Wednesday, October 15, 2014

Planting for the Planet: An Invitation

I am always amazed that, after all the time I spend in trying to work out best practices and appropriate behaviors for sustainability, arguably the best thing is to just add to nature and let it do it's thing. 

Students note that recycling is a helpful behavior, and it is. But the assumption is that one is helping because they are doing less damage that they might otherwise. 

Perhaps we should be turning everything on its head and start looking at things from a positive starting point. Let's not assume that our behaviors need to be detrimental to the environment. Why not actually add our share to the natural capital of the world?  A simple act of growing a plant will provide benefits that far outweigh the time and energy expended in planting it and provide a meaningful service to the planet and its inhabitants. 

On Saturday, November 8 from 7:00 am to around 1:00 pm or so, our HS Earth Club and Green Council are running a tree planting Plant-a-thon that will support the UN Plant for the Planet program. Open to the entire ISKL community (aged 10 and above) the idea is to head out with our partners, the Global Environment Centre, and plant 300 trees at the Raja Musa Forest Reserve (north of KL). Bussing will be provided from our Ampang campus and back.

Why not come out and help get some carbon out of the atmosphere, return some of the natural spaces and provide some of that ever-elusive clean air around these parts. Then, once we plant, just let nature take it's course.

If we're want our son's and daughters to exemplify global citizenship, we would be hard pressed to find a better example of humble yet positively impactful service to the world.

Tuesday, October 7, 2014

Building Global Citizens: GAP & BCP

In the past two weeks both students and teachers have been involved in a plethora of initiatives and learning aimed at building communities and developing global citizens. It's a sustainability and service learning dream come true!  

It would have been difficult to avoid getting sucked into the enthusiasm revolving around the high school Global Action Program (GAP). In large part GAP is about building bridges. Bridges between different people and places and systems and structures. Bridges between ecological, social, economic and political sustainability. Bridges of experiential learning for our students and those we meet. Every trip is integrated with a service program that is powerful and authentic.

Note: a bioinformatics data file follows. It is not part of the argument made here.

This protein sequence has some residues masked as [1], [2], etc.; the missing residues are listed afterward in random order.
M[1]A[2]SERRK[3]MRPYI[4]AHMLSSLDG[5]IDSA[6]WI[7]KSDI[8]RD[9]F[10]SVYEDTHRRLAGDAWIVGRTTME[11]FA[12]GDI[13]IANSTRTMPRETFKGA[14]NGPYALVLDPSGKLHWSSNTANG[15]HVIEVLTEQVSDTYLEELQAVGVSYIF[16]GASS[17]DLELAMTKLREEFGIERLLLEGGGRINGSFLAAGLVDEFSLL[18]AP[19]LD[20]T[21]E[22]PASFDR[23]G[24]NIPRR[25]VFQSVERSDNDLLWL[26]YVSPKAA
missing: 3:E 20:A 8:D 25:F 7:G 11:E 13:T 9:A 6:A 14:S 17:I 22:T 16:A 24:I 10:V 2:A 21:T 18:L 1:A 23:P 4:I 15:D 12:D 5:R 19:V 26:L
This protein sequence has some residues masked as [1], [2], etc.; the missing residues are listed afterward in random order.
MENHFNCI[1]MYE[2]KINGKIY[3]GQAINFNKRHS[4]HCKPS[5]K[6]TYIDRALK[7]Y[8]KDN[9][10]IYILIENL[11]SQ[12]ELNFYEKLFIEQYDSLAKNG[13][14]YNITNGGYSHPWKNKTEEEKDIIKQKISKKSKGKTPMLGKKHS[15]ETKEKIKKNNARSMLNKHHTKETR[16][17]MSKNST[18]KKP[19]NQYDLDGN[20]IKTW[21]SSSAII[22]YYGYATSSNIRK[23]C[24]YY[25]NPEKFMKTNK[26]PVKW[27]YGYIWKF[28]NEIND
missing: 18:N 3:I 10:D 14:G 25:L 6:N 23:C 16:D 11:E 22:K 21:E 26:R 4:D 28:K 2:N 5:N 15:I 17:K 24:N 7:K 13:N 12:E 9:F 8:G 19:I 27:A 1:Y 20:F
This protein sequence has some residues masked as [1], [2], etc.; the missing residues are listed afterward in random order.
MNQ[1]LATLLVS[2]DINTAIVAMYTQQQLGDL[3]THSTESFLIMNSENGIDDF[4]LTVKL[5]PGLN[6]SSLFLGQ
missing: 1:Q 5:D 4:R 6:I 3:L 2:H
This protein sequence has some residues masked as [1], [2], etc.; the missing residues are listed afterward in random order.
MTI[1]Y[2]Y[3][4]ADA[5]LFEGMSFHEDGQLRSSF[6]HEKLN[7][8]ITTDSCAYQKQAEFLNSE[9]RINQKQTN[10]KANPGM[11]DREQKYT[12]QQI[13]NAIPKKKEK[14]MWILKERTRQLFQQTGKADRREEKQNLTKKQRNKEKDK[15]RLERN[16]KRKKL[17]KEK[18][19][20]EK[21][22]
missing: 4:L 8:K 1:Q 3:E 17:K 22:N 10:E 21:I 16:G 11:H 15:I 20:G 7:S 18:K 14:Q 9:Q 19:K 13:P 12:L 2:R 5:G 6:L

In the case of Cambodia 9, which I was privileged to participate in, it was through the building of a home for a rural family whose daily income, on days when work is available, hovers around USD 3. Our students also taught English to children around Seam Reap for whom the language can, quite literally, be a one way street out of poverty. We also initiated the building of a library in a community school, using discarded plastic bottles and waste. The arrival of subsequent school groups, during the fall semester or school travel, should see the building completed by November. 

It was in conjunction with one of those GAP trips to Bali that our elementary librarian, Suji Dehart, was doing her bit for global citizenship as well. She has been integral in establishing a partnership between ISKL and a rural Balinese community to support literacy there. The Bali Children's Project has just begun by providing a library for the young children in the area with obvious benefits to literacy, education and beyond. It was particularly meaningful that a group of GAP students supported the establishment of the library and the reading to children there.

Extending it even further, Suji and David Herbert, our new Elementary School Service Learning Coordinators, are using the Bali Children’s Project as the focus of fundraising for Melawati, largely through our grade five Red Hats initiatives. These are the baby steps in long-term commitment to sustainable development in communities where need is highest.

These are but two examples of how, at ISKL, the pursuit of global citizenship is taking form.  One need only to look around to see ISKL’s community doing it’s bit in making the world a better place without fanfare or pomp or circumstance.